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Diabetes. 2017 Dec;66(12):3130-3141. doi: 10.2337/db17-0398. Epub 2017 Sep 26.

Genetically Determined Plasma Lipid Levels and Risk of Diabetic Retinopathy: A Mendelian Randomization Study.

Author information

1
Department of Ophthalmology, Harvard Medical School, Massachusetts Eye and Ear, Boston, MA.
2
Duke-NUS Medical School, National University of Singapore, Singapore.
3
Singapore Eye Research Institute, Singapore National Eye Centre, Singapore.
4
Department of Ophthalmology, Flinders University, Adelaide, South Australia, Australia.
5
Human Genetics Center, The University of Texas Health Science Center at Houston, Houston, TX.
6
Graduate Institute of Integrated Medicine, China Medical University, Taichung, Taiwan.
7
Center for Personalized Medicine, China Medical University Hospital, Taichung, Taiwan.
8
School of Chinese Medicine, China Medical University, Taichung, Taiwan.
9
Genetic Center, Department of Medical Research, China Medical University Hospital, Taichung, Taiwan.
10
Department of Medical Research, Taichung Veterans General Hospital, Taichung, Taiwan.
11
Department of Internal Medicine, Tri-Service General Hospital, Taipei City, Taiwan.
12
Institute for Translational Genomics and Population Sciences, LA BioMed, and Department of Pediatrics, Harbor-UCLA Medical Center, Torrance, CA.
13
Department of Medicine, LA BioMed, Harbor-UCLA Medical Center, Torrance, CA.
14
Department of Statistical Genetics, Harvard T.H. Chan School of Public Health, Boston, MA.
15
Department of Ophthalmology, The University of Mississippi Medical Center, Jackson, MS.
16
Department of Medicine, The University of Mississippi Medical Center, Jackson, MS.
17
Centre for Vision Research, The Westmead Institute for Medical Research, University of Sydney, Sydney, New South Wales, Australia.
18
Faculty of Medicine, University of Iceland, Reykjavík, Iceland.
19
Icelandic Heart Association, Kópavogur, Iceland.
20
Department of Ophthalmology and Visual Sciences, University of Wisconsin-Madison, Madison, WI.
21
Clinical and Medical Affairs, CardioDx, Inc., Redwood City, CA.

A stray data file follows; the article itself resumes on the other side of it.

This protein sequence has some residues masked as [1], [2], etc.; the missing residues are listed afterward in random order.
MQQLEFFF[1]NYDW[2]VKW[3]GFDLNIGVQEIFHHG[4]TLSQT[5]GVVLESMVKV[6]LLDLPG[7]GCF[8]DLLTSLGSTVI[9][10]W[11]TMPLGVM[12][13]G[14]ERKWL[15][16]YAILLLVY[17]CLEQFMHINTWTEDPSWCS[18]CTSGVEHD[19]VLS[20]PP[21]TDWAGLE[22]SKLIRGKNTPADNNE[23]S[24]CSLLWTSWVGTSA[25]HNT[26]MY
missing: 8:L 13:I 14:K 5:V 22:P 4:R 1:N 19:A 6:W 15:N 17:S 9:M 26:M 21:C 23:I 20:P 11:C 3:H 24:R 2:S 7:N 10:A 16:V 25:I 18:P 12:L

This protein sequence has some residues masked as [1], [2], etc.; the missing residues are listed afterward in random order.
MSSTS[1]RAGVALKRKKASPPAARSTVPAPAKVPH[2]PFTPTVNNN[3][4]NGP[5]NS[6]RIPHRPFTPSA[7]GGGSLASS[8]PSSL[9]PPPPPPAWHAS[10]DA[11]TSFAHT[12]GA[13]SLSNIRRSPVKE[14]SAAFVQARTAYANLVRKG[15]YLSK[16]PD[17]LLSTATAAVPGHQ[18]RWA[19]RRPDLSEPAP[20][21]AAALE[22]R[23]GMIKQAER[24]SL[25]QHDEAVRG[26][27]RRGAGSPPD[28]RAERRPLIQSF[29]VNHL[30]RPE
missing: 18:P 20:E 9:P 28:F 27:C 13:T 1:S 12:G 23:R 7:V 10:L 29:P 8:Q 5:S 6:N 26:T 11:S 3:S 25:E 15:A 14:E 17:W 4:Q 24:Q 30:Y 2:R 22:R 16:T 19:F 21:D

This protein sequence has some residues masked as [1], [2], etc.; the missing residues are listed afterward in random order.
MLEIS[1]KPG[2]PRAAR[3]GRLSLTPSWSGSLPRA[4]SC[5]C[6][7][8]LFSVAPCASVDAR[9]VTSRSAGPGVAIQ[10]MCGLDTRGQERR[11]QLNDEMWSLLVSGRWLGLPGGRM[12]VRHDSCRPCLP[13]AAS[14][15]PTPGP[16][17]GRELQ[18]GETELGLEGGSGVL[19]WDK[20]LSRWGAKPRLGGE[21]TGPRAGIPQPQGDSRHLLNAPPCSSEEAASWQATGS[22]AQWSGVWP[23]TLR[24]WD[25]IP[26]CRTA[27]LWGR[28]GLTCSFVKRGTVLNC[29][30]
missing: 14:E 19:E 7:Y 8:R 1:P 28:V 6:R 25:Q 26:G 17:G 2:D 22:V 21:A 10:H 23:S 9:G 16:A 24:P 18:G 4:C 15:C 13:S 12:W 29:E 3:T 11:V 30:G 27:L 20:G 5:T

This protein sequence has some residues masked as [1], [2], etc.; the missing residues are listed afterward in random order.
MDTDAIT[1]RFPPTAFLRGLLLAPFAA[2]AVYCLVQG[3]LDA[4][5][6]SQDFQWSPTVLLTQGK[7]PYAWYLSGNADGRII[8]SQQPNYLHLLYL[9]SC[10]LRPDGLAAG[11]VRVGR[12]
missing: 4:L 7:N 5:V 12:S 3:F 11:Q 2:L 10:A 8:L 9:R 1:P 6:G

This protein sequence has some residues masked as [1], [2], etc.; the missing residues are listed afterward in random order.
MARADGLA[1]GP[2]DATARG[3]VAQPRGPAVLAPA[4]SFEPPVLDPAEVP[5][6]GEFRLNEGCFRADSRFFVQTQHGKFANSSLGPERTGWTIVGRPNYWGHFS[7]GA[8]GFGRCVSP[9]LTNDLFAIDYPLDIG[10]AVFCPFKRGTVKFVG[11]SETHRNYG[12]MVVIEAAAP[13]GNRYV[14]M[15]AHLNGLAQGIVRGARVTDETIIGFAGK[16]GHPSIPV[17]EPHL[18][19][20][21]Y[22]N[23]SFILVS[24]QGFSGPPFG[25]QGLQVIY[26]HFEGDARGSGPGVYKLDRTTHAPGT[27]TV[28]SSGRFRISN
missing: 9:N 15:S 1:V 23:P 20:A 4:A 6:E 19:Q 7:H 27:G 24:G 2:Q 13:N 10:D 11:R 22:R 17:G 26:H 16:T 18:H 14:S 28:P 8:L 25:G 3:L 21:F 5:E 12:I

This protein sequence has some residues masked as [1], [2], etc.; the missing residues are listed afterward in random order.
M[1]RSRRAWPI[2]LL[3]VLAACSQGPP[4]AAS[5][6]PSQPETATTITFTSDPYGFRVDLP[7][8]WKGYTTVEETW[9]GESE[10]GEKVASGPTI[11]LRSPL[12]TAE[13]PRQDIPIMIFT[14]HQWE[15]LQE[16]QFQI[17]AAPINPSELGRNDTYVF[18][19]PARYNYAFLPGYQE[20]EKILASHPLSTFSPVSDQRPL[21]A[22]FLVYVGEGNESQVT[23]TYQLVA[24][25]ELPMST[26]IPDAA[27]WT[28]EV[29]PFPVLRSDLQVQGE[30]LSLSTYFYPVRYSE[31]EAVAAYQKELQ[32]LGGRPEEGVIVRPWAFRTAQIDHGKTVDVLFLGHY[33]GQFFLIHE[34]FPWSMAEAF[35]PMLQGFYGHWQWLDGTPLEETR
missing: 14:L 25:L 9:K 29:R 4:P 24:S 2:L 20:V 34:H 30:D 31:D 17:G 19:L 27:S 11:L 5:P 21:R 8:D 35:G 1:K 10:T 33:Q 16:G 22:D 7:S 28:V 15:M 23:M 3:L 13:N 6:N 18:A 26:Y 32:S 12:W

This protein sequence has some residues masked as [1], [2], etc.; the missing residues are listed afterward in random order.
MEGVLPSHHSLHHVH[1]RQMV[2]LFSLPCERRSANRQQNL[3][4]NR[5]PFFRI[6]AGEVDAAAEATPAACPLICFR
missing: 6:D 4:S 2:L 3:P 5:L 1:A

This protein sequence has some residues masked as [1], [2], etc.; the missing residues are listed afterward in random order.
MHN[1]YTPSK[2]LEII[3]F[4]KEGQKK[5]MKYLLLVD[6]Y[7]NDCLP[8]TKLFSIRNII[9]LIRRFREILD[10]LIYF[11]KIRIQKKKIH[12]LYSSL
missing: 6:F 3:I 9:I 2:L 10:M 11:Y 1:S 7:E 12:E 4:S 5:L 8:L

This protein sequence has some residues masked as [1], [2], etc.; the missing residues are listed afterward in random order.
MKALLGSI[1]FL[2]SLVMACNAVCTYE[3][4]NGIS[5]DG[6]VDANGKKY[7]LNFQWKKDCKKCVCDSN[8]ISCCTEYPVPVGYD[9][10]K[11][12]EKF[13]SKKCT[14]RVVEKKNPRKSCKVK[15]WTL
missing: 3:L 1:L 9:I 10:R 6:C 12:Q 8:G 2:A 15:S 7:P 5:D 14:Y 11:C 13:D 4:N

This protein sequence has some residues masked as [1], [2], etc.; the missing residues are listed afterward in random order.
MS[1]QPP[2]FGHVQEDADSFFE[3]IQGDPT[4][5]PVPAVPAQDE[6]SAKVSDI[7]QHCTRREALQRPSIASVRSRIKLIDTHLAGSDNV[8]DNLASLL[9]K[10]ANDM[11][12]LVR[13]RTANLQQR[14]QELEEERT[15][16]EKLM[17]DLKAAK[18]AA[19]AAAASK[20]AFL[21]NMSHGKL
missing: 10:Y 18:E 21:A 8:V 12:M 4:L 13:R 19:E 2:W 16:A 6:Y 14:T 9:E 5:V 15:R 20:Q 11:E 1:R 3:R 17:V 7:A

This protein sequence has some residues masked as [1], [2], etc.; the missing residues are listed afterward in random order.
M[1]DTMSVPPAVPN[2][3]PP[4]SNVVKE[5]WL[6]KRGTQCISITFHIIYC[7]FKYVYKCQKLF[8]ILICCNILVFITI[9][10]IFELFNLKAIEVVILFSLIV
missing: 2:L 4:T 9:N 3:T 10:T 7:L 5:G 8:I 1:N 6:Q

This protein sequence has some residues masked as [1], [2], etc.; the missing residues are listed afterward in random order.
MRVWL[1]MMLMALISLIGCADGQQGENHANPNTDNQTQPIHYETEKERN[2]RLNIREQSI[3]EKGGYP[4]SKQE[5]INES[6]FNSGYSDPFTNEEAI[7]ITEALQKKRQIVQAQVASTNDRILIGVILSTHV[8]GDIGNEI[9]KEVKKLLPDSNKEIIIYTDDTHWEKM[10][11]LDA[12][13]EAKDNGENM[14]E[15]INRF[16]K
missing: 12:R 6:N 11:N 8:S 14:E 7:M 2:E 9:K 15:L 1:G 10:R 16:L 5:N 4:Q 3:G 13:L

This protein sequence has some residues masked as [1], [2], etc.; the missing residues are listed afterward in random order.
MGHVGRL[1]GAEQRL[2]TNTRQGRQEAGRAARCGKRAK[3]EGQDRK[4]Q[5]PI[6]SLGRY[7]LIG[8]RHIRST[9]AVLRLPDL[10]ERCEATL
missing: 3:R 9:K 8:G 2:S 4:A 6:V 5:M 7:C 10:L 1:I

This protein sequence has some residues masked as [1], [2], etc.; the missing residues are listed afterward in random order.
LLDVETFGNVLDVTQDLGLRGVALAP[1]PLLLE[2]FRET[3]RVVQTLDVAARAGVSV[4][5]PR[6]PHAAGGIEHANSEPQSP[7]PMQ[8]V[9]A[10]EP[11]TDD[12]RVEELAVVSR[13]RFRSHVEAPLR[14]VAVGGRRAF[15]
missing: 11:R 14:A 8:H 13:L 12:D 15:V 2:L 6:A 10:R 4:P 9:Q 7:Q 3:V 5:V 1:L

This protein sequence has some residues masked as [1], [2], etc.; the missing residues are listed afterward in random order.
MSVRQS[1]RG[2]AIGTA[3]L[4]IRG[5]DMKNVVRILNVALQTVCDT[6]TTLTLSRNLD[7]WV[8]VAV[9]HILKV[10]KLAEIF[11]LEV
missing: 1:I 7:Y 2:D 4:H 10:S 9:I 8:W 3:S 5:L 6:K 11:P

22
Cardiovascular Health Research Unit, Division of General Internal Medicine, University of Washington, Seattle, WA.
23
Kaiser Permanente Washington Health Research Institute, Seattle, WA.
24
Division of Epidemiology and Clinical Applications, National Eye Institute, National Institutes of Health, Bethesda, MD.
25
Departments of Medical Genetics, Pediatrics, and Medical Research, China Medical University Hospital, Tiachung, Tiawan.
26
Menzies Institute for Medical Research, University of Tasmania, Hobart, Tasmania, Australia.
27
Department of Ophthalmology, Yong Loo Lin School of Medicine, National University of Singapore, Singapore.
28
Duke-NUS Medical School, National University of Singapore, Singapore chingyu.cheng@duke-nus.edu.sg.

Abstract

Results from observational studies examining dyslipidemia as a risk factor for diabetic retinopathy (DR) have been inconsistent. We evaluated the causal relationship between plasma lipids and DR using a Mendelian randomization approach. We pooled genome-wide association studies summary statistics from 18 studies for two DR phenotypes: any DR (N = 2,969 case and 4,096 control subjects) and severe DR (N = 1,277 case and 3,980 control subjects). Previously identified lipid-associated single nucleotide polymorphisms served as instrumental variables. Meta-analysis to combine the Mendelian randomization estimates from different cohorts was conducted. There was no statistically significant change in odds ratios of having any DR or severe DR for any of the lipid fractions in the primary analysis that used single nucleotide polymorphisms that did not have a pleiotropic effect on another lipid fraction. Similarly, there was no significant association in the Caucasian and Chinese subgroup analyses. This study did not show evidence of a causal role of the four lipid fractions on DR. However, the study had limited power to detect odds ratios less than 1.23 per SD in genetically induced increase in plasma lipid levels, thus we cannot exclude that causal relationships with more modest effect sizes exist.

PMID:
28951389
PMCID:
PMC5697951
DOI:
10.2337/db17-0398
[Indexed for MEDLINE]
Free PMC Article

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